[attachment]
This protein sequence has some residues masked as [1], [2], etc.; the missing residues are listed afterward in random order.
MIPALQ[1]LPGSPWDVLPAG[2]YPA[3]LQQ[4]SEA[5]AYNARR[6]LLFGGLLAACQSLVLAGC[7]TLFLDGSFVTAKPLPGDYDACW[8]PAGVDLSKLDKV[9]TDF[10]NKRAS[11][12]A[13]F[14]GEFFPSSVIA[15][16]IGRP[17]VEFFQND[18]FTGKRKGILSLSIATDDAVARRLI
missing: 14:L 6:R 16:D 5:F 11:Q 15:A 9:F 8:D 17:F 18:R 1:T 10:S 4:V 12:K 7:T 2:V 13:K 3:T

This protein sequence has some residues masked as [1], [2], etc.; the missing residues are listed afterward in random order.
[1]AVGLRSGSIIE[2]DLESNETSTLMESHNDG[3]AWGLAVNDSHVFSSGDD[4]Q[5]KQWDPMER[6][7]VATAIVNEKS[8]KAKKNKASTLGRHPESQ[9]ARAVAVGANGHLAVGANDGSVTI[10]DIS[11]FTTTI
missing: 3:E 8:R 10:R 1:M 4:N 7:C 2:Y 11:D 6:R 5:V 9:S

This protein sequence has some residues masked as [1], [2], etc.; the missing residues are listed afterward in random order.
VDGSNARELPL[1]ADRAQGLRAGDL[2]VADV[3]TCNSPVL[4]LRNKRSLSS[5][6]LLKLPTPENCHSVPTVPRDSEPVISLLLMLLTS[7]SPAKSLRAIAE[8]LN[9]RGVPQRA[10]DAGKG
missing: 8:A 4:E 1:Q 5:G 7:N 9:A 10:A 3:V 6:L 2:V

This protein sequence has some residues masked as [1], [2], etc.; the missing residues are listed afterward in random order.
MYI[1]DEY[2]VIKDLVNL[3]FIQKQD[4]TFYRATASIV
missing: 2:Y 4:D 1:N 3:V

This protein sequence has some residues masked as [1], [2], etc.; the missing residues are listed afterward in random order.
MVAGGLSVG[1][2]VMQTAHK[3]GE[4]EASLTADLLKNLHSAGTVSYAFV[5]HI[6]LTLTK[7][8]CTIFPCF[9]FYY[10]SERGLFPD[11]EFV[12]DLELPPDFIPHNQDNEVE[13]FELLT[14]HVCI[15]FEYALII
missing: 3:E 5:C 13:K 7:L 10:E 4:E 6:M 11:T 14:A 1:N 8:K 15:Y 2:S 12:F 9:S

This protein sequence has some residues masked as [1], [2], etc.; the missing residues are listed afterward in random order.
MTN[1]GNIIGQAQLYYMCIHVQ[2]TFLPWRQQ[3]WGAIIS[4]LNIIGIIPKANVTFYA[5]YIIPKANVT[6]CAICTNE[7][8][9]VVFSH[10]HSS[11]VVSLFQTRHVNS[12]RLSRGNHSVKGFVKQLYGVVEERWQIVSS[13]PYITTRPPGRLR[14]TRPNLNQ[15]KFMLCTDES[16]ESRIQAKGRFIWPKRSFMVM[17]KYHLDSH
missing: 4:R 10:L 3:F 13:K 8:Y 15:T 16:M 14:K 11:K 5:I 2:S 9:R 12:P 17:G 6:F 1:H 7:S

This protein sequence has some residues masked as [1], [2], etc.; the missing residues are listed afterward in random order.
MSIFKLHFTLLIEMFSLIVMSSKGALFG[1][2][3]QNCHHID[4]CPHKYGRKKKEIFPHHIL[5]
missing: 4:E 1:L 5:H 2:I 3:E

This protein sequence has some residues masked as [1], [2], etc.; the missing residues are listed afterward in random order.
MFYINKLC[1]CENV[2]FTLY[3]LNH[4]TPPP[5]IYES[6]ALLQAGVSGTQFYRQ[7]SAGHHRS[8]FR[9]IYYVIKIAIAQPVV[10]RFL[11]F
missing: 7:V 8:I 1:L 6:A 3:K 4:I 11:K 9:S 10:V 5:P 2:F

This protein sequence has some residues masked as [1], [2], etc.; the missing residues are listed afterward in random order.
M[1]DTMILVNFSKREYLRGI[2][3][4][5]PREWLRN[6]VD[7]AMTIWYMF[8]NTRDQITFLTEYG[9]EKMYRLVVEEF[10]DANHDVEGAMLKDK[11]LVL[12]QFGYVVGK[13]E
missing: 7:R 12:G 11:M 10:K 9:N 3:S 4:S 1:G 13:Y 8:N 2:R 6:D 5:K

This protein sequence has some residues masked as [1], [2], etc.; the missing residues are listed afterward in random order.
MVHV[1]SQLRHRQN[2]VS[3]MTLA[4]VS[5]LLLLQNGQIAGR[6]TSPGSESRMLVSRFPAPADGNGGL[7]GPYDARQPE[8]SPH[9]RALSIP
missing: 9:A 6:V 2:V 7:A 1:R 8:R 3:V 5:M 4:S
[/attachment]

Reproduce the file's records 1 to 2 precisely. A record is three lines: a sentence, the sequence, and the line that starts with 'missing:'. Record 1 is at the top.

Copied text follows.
This protein sequence has some residues masked as [1], [2], etc.; the missing residues are listed afterward in random order.
MIPALQ[1]LPGSPWDVLPAG[2]YPA[3]LQQ[4]SEA[5]AYNARR[6]LLFGGLLAACQSLVLAGC[7]TLFLDGSFVTAKPLPGDYDACW[8]PAGVDLSKLDKV[9]TDF[10]NKRAS[11][12]A[13]F[14]GEFFPSSVIA[15][16]IGRP[17]VEFFQND[18]FTGKRKGILSLSIATDDAVARRLI
missing: 14:L 6:R 16:D 5:F 11:Q 15:A 9:F 8:D 17:F 18:R 1:T 10:S 4:V 12:K 7:T 2:V 13:K 3:T

This protein sequence has some residues masked as [1], [2], etc.; the missing residues are listed afterward in random order.
[1]AVGLRSGSIIE[2]DLESNETSTLMESHNDG[3]AWGLAVNDSHVFSSGDD[4]Q[5]KQWDPMER[6][7]VATAIVNEKS[8]KAKKNKASTLGRHPESQ[9]ARAVAVGANGHLAVGANDGSVTI[10]DIS[11]FTTTI
missing: 3:E 8:R 10:R 1:M 4:N 7:C 2:Y 11:D 6:R 5:V 9:S